Bangdong, China — President Xi Jinping’s New Era is being ushered in by a new cast of characters: ballerinas in pink tutus, laborers in yellow hardhats, hip-hop dancers in silver foil Hammer pants and a girl in pigtails. The new proletariat took center stage in Beijing last month to ring in the 40th anniversary of China’s reform and opening-up. Their highly choreographed number, “Enter the New Era,” was just one of dozens in a nationally televised epic production that paid tribute to the economic reforms championed by Deng Xiaoping in the 1980s, and now Xi, that have paved the way for China’s prosperity.

Kang Jiaxin sits transfixed by the performance. He has been watching all day, since President Xi addressed the nation in the morning and on through the afternoon’s talking heads. Now evening, he has invited me to watch the gala while his wife attends to their convenience shop. Kang and I sit on the edge of his bed in their living space, a ten-by-twenty-foot extension of corrugated metal and plywood that Kang added to their shop last month. The all-purpose room has space for only two single beds, a small sofa and a television, but it is an upgrade from sleeping in the shop partitioned off by a curtain. The television casts a blue glow over the unlit room and softens the lines on Kang’s face, worn by years of political struggle and economic hardship. His eyes sparkle as he reads aloud the tail end of each subtitle: “…our forty years… multi-ethnic family…great awakening.” For Kang, the evening gala—and the economic transformation that have come with it—have been worth the 40-year wait.

“China has witnessed a miracle,” Xi declared in his 80-minute speech, referring to the 800 million Chinese lifted out of poverty in the last 40 years. Experts agree. “That’s the equivalent of ten Germanys—Europe’s most populous country,” says Cheng Li at the Brookings Institution. “It’s unprecedented.” While the transformation has been dramatic in the industrialized Shanghais and Shenzhens of China, it has taken longer for rural residents to feel the fuller effects of reform and opening-up. But with those effects finally materializing, Kang and his fellow rural residents aren’t eager for any political shifts. They are fully on board with the message of the day: the Party leads all things.

              Neighbor girls dress up to visit Kang’s convenience shop for an evening snack

Party people

Kang remembers well what it was like before reform and opening-up. His grass-roofed mud house was always leaking and his family never had enough to eat. Despite having very little, his family had been labeled “landlords,” prohibiting Kang from continuing school beyond 9th grade. Instead, he joined the Red Guard production team, one of three in Bangdong village that worked to fill grain quotas. “But people were xiaoji daigong,” Kang tells me, donning his purple bifocals to confirm the characters on my phone: 消极怠工… slack to work.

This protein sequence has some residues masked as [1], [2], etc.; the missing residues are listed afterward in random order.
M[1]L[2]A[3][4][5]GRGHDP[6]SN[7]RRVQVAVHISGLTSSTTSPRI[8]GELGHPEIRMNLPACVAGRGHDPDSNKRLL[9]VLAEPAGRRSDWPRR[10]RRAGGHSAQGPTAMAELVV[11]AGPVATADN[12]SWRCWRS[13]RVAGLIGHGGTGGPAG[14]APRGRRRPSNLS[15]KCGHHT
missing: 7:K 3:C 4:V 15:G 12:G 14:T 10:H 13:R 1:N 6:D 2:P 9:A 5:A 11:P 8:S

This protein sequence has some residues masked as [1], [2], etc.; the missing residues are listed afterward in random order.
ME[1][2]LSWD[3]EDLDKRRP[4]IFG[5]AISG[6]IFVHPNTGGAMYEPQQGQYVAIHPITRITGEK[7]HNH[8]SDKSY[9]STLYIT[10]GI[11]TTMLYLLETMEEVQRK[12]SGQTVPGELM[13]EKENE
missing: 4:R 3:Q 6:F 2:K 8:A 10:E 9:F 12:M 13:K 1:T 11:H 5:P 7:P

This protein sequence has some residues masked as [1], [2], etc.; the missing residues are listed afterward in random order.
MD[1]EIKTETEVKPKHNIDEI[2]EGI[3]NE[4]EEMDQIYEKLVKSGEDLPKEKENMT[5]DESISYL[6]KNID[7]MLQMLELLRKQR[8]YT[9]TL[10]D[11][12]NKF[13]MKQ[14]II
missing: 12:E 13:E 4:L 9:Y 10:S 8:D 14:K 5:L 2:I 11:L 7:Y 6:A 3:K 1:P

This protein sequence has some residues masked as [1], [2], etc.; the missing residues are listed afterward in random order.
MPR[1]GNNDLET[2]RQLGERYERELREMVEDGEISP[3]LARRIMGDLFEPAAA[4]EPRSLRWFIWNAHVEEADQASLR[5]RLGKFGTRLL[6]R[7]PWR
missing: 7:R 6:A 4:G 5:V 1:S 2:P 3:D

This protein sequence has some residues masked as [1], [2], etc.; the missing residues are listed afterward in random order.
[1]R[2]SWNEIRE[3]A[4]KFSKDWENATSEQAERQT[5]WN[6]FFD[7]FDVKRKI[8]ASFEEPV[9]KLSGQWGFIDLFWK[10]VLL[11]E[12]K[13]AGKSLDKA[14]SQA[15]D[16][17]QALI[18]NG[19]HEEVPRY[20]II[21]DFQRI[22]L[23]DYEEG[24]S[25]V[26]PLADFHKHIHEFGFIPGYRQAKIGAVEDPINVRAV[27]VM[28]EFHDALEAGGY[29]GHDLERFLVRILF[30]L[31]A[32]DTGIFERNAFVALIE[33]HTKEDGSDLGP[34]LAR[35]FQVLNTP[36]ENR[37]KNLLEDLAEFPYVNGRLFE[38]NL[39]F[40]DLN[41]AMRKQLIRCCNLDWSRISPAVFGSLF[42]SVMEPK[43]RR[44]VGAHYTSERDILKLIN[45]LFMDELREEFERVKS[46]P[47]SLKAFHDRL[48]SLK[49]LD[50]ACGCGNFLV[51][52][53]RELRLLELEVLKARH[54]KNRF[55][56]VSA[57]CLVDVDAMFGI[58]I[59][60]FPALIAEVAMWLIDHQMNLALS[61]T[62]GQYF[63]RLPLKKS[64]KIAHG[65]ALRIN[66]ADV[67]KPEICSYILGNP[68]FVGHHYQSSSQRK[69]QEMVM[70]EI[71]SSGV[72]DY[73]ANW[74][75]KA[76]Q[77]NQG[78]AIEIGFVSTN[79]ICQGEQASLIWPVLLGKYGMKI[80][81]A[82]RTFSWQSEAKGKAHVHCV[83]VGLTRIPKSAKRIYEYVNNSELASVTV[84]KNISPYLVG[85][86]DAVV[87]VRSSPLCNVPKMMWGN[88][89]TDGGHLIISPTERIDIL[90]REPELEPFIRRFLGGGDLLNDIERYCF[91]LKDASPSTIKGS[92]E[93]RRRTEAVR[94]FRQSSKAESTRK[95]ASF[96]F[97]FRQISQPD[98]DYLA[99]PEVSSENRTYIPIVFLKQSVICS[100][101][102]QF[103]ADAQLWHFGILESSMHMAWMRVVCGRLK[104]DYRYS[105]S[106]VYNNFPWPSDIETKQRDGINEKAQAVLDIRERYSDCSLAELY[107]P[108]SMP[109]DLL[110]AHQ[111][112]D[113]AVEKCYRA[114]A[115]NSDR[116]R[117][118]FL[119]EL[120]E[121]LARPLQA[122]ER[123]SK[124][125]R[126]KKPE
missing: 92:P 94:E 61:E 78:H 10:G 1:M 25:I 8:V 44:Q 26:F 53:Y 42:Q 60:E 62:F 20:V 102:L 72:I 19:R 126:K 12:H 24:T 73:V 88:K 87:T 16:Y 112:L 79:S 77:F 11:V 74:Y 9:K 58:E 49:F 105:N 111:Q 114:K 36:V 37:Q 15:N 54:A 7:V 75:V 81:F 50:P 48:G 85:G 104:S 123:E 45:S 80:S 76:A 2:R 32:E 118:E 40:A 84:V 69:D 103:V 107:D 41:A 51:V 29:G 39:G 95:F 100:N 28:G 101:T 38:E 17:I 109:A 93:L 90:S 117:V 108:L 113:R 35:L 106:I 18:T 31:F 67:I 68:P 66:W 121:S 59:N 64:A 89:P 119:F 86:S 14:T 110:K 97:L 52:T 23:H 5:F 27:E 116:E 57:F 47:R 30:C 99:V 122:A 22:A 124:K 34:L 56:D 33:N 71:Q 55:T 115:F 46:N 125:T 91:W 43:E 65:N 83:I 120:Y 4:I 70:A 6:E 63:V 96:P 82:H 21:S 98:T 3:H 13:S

Mao’s death in 1976 and Deng’s reinstatement to Party leadership paved the way for one of the greatest economic transformations in human history. At the Third Plenum in December 1978—40 years ago last month—reform and opening-up officially began. Initial reforms focused on attracting foreign investment, allowing private business and de-collectivizing rural land. Special economic zones (SEZs) such as Shenzhen and Xiamen were set up near international trade centers like Hong Kong and Taiwan. Private businesses could operate legally for the first time in three decades. Ambassador Chas Freeman, Jr, retired diplomat and interpreter for Nixon’s 1972 visit, recalls visiting Beijing months after the plenum and encountering his first Chinese entrepreneur: a noodle vendor with a pushcart. “He said he was a geti hu (个体户),” Freeman writes, “an individually registered enterprise.” China’s economic revolution had begun.

It took time for central government policies to reach southwestern Yunnan. Land in Bangdong wasn’t de-collectivized until 1982, Kang recalls. But once reforms were introduced, change happened quickly. Communal land was divided among individual households (分田到户) that became responsible for the village’s grain quotas. Families could keep any excess production for themselves. That incentive prompted a dramatic transformation. “People would work from sunup to sundown,” Kang said, shifting excitedly on the bed beside me. “The very first year—for the first time in years—people had enough to eat.”

              The local government funded construction of cinder block outhouses with flush squat toilets for each village household in order to meet central government hygiene targets